Wednesday, December 29, 2010

What Runners Want

I told Scott Brown that I had a great idea for this post. Woke up in the middle of the night with the first paragraph fully formed in my head. It was well written. I failed to write it down. There's a tip for you. If you wake up startled with a great idea in the middle of the night, resist the temptation of the pillow and write it down!

I wanted to talk about what runners want. Well, what I as a runner wants. I'd like my running to be at that exciting stage where I can see potential for improvement. Faster times. Exciting races. M50 Personal Bests. For the majority of 2010 I haven't been in that place. My races have been struggle-fests. Killing myself at the Gold Coast to break 50 minutes for 10k. Since March this year I've felt like I've been running in six inches of powdery red dust on the back road to Uluru.

On the 15th of December I bumped off that dirt road onto a narrow ribbon of bitumen. Coarse bitumen. I saw a number on my heart-rate monitor that indicated I was, at last, improving. My heart-beats per kilometre (the RS scale) for that 10k run with my mates, were 745. Since March this number has been north of 760 — often closer to 800. The day before my one good 5000 (21:50.7) back in January, I ran at 718 heart-beats per km. As 2010 draws to a close I'm excited that improvement once again seems possible. The 20-minute 5k can happen.

What do you want as a runner? Maybe it's nothing more than feeling the breeze cool your sweat during a warm evening run in late December. If so, enjoy!

Sunday, December 12, 2010

In Slow Motion

I'm writing this just before heading out for my last run for the week. It's a lovely afternoon — sunny but not too warm or humid. 15k will see 85 for the week — not too bad considering this crazy time of the year. Dubs asked in a comment on my last post about how I felt the Hadd/Lydiard base-building was going. It's going well thus far!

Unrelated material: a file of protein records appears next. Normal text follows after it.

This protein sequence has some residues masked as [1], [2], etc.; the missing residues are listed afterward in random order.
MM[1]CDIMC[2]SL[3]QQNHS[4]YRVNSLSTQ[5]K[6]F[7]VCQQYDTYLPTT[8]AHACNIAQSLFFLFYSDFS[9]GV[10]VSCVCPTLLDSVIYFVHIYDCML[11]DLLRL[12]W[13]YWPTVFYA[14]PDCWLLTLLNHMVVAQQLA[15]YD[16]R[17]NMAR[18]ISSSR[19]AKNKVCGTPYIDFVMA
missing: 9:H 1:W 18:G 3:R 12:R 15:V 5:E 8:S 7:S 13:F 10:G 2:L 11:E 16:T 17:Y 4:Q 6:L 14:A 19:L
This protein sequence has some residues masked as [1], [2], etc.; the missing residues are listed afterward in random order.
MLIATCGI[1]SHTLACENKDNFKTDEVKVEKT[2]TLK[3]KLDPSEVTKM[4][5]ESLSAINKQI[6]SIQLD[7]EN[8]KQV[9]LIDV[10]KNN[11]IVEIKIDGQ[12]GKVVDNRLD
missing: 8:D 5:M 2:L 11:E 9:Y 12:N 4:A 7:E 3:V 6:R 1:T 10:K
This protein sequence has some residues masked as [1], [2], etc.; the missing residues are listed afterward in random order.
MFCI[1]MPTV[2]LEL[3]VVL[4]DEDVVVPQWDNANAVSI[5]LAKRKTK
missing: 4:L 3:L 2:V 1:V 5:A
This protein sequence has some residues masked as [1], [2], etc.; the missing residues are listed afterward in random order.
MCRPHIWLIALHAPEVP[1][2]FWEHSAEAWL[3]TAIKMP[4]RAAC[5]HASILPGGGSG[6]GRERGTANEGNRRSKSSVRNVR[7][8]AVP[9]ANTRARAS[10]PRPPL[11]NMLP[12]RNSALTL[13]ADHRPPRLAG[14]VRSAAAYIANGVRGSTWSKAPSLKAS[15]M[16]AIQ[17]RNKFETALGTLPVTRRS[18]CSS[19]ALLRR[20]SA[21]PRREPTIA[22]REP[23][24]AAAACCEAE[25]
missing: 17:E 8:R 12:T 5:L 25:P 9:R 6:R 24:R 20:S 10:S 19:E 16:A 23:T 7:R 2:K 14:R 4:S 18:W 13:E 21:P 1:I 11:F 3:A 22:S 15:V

This week I ran in three 'training races' — a leg of an 8 x 1 mile relay on Tuesday (roped into it, and took it pretty easy, running 7:14). On Thursday night at Vets I ran a 3000, followed an hour and a half later by a 10,000. Felt pretty tired for the last half of the 10k. 14:55 and 51:49.

I've made a short video of the aforementioned relay race. I slowed the runners down to get an idea of how they ran. The times for their mile legs are sub-titled below the runners. I'd like to get hold of a Casio High Speed camera (which uses high frame rates) to do more of this slow motion photography. The music is by My Little Trotsky. As Molly would say, do yourself a favour and check them out!

Sunday, December 05, 2010

Good to Go!

I had an appointment with the thyroid specialist on Friday. He told me my hormone levels are back in the normal range and I'm to continue with a daily dose of 50 micrograms of Thyroxine. This is great news! It means that (all things being equal), I should no longer suffer from fatigue, low energy, muscle soreness, and numerous other symptoms which interfere with good running. He has ordered another blood test to check my Vitamin-D levels. If those are low I'll be on 2-3000 IU per day for 2 to 3 months.